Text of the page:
Homecoming: A Film by Beyoncé

Beyoncé’s performance at Coachella 2018 was by all accounts the highlight of the event, causing DJ Khaled to announce midstream that from then on Coachella would be known as “Beychella.” Homecoming is essentially a concert documentary, chronicling Bey’s performance. In fact, it’s been described as one of the greatest concert films of all time by The Washington Post, The Hollywood Reporter, and the Chicago Sun-Times, among others. And The New York Times called her “the hardest-working person in show business.” In addition to her unforgettable performance, Homecoming pays homage to the black experience, blending allusions to African American history while celebrating Beyoncé’s triumph as the first black woman to headline Coachella.


The radiant Alfre Woodard stars as a woman who is fed up — with her needy (unemployed) grown children, her dreary job at a nursing home, her non-existent love life. (She does have an active fantasy life, involving actor Blair Underwood, playing himself, but even that goes awry.) She finally stands up for herself by up and leaving, taking a Greyhound from Ohio to Montana. Although her goal is to be by herself, she meets a colorful cast of characters, forging unlikely new friendships and finding herself not by being alone but by supporting and being supported by a new community. Based on the novel Dancing on the Edge of the Roof by Sheila Williams, Juanita is directed by Clark Johnson with screenplay by Roderick M. Spencer.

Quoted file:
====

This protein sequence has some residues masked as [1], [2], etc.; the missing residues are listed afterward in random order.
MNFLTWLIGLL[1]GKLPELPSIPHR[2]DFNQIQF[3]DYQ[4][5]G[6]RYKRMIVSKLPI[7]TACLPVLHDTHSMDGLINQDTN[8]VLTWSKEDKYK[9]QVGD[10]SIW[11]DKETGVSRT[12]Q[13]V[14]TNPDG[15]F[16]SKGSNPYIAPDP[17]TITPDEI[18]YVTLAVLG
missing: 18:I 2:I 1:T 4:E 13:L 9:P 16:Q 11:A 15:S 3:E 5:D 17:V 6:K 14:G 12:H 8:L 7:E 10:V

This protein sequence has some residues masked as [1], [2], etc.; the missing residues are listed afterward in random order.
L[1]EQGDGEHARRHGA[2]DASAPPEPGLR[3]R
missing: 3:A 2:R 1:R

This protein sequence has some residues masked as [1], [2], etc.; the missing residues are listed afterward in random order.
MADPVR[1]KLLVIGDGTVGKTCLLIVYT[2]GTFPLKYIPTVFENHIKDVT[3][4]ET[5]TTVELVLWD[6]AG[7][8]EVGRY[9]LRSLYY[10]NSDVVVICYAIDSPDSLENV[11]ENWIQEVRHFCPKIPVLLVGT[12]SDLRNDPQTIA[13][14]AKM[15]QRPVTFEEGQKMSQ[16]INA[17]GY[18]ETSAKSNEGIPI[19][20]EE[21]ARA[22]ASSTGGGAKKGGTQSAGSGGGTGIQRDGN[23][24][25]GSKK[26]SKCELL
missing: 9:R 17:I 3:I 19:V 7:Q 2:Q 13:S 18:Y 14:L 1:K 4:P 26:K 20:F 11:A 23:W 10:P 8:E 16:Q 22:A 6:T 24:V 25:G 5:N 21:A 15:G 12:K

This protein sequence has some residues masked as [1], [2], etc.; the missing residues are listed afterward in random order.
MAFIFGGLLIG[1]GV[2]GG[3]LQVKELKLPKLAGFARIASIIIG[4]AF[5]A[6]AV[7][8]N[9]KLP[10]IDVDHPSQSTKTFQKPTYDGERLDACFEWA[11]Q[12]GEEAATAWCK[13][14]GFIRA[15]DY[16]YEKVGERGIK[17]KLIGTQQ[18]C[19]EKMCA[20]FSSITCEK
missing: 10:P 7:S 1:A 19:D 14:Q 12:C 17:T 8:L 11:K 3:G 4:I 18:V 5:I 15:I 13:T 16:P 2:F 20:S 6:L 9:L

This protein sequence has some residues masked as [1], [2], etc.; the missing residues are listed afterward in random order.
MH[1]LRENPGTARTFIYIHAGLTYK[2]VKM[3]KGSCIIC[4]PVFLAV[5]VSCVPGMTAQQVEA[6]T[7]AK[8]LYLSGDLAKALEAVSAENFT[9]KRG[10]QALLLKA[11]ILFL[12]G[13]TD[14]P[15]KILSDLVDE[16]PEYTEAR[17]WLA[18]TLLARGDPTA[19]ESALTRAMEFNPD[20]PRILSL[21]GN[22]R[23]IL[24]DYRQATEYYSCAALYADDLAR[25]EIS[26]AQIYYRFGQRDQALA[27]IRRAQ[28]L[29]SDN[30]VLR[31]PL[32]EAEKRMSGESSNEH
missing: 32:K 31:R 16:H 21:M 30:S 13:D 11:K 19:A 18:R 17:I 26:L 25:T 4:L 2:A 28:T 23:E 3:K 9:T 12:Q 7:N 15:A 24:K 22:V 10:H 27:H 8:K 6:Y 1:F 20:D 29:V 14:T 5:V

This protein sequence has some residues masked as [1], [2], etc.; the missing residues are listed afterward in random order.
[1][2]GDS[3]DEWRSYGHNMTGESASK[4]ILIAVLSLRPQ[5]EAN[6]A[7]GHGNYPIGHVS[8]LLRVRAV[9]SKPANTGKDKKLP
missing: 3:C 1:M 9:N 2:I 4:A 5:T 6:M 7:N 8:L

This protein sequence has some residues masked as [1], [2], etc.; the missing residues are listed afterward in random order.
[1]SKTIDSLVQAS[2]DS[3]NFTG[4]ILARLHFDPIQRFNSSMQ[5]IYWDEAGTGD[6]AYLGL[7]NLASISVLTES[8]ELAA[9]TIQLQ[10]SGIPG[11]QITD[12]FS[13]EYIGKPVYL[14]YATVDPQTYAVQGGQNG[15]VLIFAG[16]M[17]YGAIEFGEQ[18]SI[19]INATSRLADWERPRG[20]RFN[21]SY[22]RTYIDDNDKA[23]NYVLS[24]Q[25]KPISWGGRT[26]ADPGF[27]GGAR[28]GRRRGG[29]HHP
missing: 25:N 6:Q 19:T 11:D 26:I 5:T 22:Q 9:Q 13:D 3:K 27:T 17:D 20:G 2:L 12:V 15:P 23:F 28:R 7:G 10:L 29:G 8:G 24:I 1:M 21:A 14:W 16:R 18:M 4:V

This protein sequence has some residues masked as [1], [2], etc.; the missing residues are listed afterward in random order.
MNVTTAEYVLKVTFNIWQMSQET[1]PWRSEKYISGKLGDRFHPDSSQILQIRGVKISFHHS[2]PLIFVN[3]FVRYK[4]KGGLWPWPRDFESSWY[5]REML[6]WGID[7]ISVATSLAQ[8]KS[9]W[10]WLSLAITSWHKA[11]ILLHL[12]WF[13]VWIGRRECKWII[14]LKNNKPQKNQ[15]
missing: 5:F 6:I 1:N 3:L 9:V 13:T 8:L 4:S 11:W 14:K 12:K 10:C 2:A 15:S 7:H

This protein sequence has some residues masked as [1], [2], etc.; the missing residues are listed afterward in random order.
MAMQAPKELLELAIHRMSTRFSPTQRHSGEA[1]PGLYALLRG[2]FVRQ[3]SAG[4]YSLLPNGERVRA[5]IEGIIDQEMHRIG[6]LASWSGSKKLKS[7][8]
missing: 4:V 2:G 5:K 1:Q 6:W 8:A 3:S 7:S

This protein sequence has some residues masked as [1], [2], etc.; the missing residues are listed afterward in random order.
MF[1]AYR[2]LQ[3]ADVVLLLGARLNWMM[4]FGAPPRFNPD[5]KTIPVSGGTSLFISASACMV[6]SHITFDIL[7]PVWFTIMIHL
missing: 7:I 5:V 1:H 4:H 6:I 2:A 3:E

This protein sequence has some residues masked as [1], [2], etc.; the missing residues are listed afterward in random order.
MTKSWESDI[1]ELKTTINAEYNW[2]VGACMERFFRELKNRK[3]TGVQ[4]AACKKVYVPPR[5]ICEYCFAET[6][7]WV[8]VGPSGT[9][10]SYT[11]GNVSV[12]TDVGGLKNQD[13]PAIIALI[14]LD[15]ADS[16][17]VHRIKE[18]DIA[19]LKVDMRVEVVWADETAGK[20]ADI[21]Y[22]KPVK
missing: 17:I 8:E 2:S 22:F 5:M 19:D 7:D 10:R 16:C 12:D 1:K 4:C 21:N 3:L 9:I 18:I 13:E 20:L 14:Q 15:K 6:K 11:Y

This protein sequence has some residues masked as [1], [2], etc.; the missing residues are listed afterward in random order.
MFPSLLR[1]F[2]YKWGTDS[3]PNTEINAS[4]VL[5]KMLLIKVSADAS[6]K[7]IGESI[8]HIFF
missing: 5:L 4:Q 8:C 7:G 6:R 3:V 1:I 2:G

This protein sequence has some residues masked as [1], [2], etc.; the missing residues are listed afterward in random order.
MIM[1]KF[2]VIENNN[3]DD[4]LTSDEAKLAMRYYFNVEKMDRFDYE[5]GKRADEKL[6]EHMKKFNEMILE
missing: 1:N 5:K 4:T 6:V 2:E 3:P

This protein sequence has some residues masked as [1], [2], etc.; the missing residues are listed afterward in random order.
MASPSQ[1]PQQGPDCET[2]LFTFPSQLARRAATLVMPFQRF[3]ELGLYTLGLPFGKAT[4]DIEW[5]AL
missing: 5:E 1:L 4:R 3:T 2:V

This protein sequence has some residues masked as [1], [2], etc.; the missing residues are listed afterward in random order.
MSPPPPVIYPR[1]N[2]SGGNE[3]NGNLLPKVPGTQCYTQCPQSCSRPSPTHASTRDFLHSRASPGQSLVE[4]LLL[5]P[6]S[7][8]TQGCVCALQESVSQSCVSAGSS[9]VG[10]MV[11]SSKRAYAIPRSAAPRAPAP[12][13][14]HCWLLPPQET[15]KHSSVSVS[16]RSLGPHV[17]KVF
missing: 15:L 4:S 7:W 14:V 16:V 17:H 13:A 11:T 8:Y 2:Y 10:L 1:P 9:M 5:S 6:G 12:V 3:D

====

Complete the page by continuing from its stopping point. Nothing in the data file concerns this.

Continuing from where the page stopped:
Most Beautiful Thing

A visually stunning period drama, set in 1950s Brazil, Coisa Mais Linda (Most Beautiful Thing) tells the story of Malu, a young wife from a wealthy family in São Paulo, whose husband has left to open a restaurant in Rio de Janeiro. When Malu flies to join him there, she discovers that the restaurant is in a shambles, that her husband has left with another woman, and that he’s drained her bank account. At first, she plans to return to her father, but with the help of a group of new friends (and a new love interest), decides instead to stay in Rio and open the restaurant herself as a bossa nova nightclub. The series is available on Netflix dubbed in English, but I found the original Portuguese soundtrack combined with English subtitles more enjoyable.

Russian Doll